US 20070089161 A1
The present invention relates to a policy resolution method and system, access network and terminal device for enabling modular network-assisted policy resolution, wherein the policy resolution is divided into separate stages each handling specific types of trigger events and performing specific types of policy actions. The separate stages are processed in a chronological order during a policy resolution round, and trigger events which occur during a policy resolution round are frozen until the start of the next policy resolution round. Thereby, modular policy resolution with reduced delays and oscillations can be achieved. Moreover, policy processing can be divided into a policy decision point functions in the network and a policy enforcement point function in the network or terminal device, so that terminal resources used for policy resolution can be saved.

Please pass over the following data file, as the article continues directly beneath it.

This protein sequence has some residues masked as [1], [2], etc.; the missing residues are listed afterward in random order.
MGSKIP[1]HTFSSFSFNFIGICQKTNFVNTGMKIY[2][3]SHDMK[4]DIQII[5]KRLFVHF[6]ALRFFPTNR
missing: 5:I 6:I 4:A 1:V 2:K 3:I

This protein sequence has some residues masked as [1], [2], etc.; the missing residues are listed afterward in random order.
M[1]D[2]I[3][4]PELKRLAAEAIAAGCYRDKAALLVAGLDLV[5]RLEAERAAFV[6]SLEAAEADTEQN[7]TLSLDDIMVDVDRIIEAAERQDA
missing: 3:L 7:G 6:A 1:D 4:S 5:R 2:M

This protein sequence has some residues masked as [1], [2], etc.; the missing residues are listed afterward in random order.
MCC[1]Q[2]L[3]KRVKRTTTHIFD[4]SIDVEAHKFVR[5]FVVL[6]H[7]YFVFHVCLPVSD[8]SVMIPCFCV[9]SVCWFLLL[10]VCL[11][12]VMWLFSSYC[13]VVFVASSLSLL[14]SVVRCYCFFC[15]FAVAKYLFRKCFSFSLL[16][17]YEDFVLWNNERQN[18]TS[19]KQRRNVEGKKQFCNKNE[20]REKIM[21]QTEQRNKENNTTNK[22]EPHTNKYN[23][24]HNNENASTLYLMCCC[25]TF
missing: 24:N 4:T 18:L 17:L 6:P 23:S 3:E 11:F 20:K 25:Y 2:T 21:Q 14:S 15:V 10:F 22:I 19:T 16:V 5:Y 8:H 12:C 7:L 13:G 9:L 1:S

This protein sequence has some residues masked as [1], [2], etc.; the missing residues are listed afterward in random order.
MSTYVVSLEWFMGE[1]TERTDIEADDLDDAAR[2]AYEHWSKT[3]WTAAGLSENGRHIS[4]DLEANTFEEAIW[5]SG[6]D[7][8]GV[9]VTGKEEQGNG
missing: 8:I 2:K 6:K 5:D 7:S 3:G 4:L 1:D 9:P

1. A method of policy resolution with interdependent trigger events and policy actions, comprising:
dividing a policy resolution into separate stages each handling specific types of trigger events and performing specific types of policy actions;
processing the separate stages in a chronological order during a policy resolution round; and
freezing trigger events which occur during a policy resolution round until the start of the next policy resolution round.
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18. A policy resolution system for performing policy resolution with interdependent trigger events and policy actions, comprising:
a resolution and enforcement mechanism configured to: